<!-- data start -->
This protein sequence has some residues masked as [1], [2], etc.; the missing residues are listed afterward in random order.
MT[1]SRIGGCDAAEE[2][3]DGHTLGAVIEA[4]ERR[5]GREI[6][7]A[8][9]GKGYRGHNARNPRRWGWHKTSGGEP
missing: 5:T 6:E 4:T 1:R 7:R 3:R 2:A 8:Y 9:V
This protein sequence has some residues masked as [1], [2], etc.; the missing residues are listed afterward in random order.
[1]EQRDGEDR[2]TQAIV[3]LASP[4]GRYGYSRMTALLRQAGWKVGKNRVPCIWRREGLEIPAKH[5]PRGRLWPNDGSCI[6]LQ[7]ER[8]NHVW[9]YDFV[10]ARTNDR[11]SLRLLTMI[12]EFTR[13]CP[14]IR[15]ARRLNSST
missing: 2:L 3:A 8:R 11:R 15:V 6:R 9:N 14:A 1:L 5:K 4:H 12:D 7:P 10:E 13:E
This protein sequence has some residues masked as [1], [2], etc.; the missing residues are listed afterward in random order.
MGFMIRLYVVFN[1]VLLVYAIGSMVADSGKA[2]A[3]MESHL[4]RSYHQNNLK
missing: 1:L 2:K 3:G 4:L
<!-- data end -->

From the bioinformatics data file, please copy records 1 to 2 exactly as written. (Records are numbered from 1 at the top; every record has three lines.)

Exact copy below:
This protein sequence has some residues masked as [1], [2], etc.; the missing residues are listed afterward in random order.
MT[1]SRIGGCDAAEE[2][3]DGHTLGAVIEA[4]ERR[5]GREI[6][7]A[8][9]GKGYRGHNARNPRRWGWHKTSGGEP
missing: 5:T 6:E 4:T 1:R 7:R 3:R 2:A 8:Y 9:V
This protein sequence has some residues masked as [1], [2], etc.; the missing residues are listed afterward in random order.
[1]EQRDGEDR[2]TQAIV[3]LASP[4]GRYGYSRMTALLRQAGWKVGKNRVPCIWRREGLEIPAKH[5]PRGRLWPNDGSCI[6]LQ[7]ER[8]NHVW[9]YDFV[10]ARTNDR[11]SLRLLTMI[12]EFTR[13]CP[14]IR[15]ARRLNSST
missing: 2:L 3:A 8:R 11:R 15:V 6:R 9:N 14:A 1:L 5:K 4:H 12:D 7:P 10:E 13:E